Defining sports in general is often a subjective mission muddled by much disagreement. But in the case of blood sports, the fundamental simplicity of it allows for an exception. In the broadest sense, a blood sport entails just what its words imply: a sport that results in bloodshed. As far as mainstream sports may be concerned, examples are limited to the likes of boxing and cagefighting, although the historical sport of gladiatorial combat does certainly qualify, as well. But in terms of animal blood sports, examples are far more plentiful, ranging from things as innocuous as fishing, to anything as barbarous as cockfighting. And while understandably it may be difficult to consider something as horrible as dogfighting to be a sport, keen awareness and understanding of its involvements is the best hope for its prevention.
10.) Betta Fighting
If you’re a misanthrope, consider the betta your spirit animal. Known for their strict preference for solitude, betta fish are intolerant of their own species and will instinctually fight one another when confronted. Exploitation of bettas first appeared some four or six hundred-years ago in Southeast Asia, where to this day, betta fighting remains as a popular gambling practice. Its sport involves pitting two bettas (typically males, as males will be more aggressive) in a confined space, usually a small bowl or jar; spectators place bets on matchups and a referee determines its winners.
Bullfighting, though hugely contested by proponents of animal rights, is inextricably connected to the culture of Spain and near synonymous with the nation itself. In spite of all of its brutality, bullfighting truly is an incredible sight to see. Grown bulls are some of the most powerful beasts that walk this planet, and the showmanship of the matador being likened to artistic display is an argument not feebly made. All the same, bullfighting is a gore-full ritual that puts the blood in blood sport and the sport in question.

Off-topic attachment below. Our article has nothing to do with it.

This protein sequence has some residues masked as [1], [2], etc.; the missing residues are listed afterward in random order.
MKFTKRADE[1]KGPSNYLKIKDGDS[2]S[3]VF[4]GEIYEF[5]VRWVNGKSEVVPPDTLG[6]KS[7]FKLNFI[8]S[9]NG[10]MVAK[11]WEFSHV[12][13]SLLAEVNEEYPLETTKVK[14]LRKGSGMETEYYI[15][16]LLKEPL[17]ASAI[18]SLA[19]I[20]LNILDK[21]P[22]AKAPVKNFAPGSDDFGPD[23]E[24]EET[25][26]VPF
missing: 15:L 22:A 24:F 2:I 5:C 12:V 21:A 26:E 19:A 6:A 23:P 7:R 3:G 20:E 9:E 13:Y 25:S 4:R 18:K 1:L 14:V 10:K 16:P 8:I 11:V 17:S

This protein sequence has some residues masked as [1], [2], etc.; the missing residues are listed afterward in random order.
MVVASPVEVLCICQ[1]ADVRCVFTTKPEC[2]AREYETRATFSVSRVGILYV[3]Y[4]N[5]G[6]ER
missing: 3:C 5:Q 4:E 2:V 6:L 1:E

8.) Rat Baiting
Following Parliament’s enforcement of the Cruelty to Animals Act 1835, which banned baiting of bulls and other large animals in England, gambling and baiting enthusiasts determined a loophole, baiting instead the small urban rodents known as rats. At its height, more than seventy known rat pits were operating London alone. Events involved dumping rats into large wooden pits and releasing a terrier for the purpose of killing them. Spectators placed bets on kill speed; one celebrated bull terrier named “Billy” killed rats at a rate of one-per-3.6-seconds; “Jaco,” another famed bull terrier, once killed two hundred rats in under fifteen-minutes. Needless to say, rat baiting in England was a clear and obvious exploitation of, and perversion against, the innocence of animals. Social pressures from disgusted outsiders would eventually be its undoing. The last known public rat baiting competition took place in 1912.
7.) Goose Pulling
From the 17th through 19th centuries, goose pulling was a popular blood sport in the Netherlands, England, Belgium, and as well as in parts of the United States. The sport involved greasing the head and neck of a live goose and fastening its legs to a horizontally placed pole or overhanging tree branch. Participants would then take turns riding horseback at full speed to try and pull the goose’s head off as they rode past it from underneath. To this day, goose pulling still occurs in some pocketed communities in the Netherlands, although nowadays, a dead goose is used the place of a live one.